Thursday dawned with a nice south wind, but a cold front loomed in the northwest. When we reached the south point of North Captiva Island at 1 pm, the wind shifted and picked up speed, the weather turned cold and the water choppy. Paddling became difficult. We hugged the shore until we came to a shoal too shallow to paddle, so Elke and I got out and waded, towing our kayaks. Keith and Jun detoured the shoal and landed on a small beach. My muscles cramped from the chill. Jun came back for our kayaks, allowing us, thankfully, to walk on the sand.

 

From there, as the gull flies, Mirage was not far, but I struggled against the wind. When I’d stop for a brief rest, it blew me back. At one point a strong current caught us. Keith offered to tow me. Fatigue and pain eventually conquered my stubborn pride, and I let him. Sometimes you just have to accept help.

 

Tarps were lowered around the dining area to shelter us and we wore coats to supper. All night, the rigging snapped in the wind and Mirage swung back and forth on her moorings. There’s a saying in Florida: if you don’t like the weather, wait a few hours. The morning dawned cool but soon warmed and we enjoyed beautiful weather the rest of the week.

 

Did discomfort diminish my pleasure? Only temporarily. Afterward, I could laugh and reflect. I don’t go looking for trouble and “No pain, no gain” is rubbish, but roadblocks lead to self discovery, adversity to growth. Adventures yield good memories once we are safe at home. Being outdoors all week was well worth it.

 

As I write on this beautiful day in May, the sun is shining, the birds are singing, and the yellow flies are biting. I almost need armor to go outside. Oh, well. At least my windows are open so I can breathe fresh air. I don’t have to leave the house to pump water, so I can take it as a sacrament.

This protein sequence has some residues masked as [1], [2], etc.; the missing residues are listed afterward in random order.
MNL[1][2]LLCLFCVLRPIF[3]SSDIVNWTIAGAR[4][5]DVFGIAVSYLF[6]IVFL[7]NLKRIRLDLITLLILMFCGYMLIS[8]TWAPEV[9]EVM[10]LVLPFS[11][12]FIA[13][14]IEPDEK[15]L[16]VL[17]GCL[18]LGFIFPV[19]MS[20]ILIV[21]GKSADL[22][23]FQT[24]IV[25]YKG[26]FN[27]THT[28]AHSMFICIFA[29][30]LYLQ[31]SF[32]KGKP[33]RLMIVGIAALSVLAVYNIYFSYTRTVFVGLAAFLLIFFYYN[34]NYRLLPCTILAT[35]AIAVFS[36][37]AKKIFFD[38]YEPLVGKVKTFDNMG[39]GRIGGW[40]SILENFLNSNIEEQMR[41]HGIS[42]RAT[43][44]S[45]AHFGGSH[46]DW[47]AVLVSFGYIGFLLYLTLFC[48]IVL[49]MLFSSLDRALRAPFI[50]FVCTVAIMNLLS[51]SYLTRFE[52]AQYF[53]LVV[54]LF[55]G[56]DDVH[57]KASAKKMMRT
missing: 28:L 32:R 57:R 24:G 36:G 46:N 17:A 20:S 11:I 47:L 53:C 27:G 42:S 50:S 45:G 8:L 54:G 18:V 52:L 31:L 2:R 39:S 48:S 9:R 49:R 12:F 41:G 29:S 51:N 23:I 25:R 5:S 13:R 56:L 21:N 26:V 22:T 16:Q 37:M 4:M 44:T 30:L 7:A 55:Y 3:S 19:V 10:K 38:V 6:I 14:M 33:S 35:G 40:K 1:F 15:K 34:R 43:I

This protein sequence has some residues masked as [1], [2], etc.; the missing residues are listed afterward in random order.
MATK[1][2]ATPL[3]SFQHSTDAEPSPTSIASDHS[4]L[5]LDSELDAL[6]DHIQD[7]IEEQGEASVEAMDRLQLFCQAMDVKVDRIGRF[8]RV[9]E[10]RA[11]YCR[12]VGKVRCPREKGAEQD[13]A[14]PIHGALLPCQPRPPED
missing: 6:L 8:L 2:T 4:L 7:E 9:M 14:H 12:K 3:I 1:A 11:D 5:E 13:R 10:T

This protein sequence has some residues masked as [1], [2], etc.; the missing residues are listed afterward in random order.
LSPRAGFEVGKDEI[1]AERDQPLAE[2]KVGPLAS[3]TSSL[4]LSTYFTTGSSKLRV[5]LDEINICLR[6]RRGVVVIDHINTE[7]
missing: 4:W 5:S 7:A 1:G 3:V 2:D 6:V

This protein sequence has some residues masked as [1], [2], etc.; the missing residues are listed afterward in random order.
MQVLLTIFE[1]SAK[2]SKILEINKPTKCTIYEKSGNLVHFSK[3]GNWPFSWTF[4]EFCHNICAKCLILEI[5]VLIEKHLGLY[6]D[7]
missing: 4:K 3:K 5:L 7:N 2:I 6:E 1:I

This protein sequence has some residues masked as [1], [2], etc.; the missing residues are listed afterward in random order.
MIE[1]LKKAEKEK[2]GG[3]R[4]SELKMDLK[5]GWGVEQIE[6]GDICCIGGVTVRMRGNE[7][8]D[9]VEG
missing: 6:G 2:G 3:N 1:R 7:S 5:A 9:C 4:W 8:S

Read Full Post »

             When I feel stressed out and in need of a tranquilizer, I go out to my greenhouse and re-pot some plants. Dirt therapy. Afterwards, I feel better. We have known for a long time that contact with nature makes us feel better, whether it’s yard or garden work, walking or working in the woods, or even hunting and fishing. We used to think the effects were purely psychological, “all in your head”, but now scientists have learned that it’s also in your blood stream, nervous system, and who knows where else. Don’t you love it when scientists find evidence for things that we have known all along?

            Warning: this will be more serious than some of my postings and you will encounter some big words. Don’t let that phase you. The words are not as important as the ideas behind them. Let’s get one big word out of the way: Mycobacterium vaccae. If you want to pronounce it, try Mike-o-bac-ter-ium va-kay. Scientists abbreviate it as M. vaccae. Let’s just call it Mv.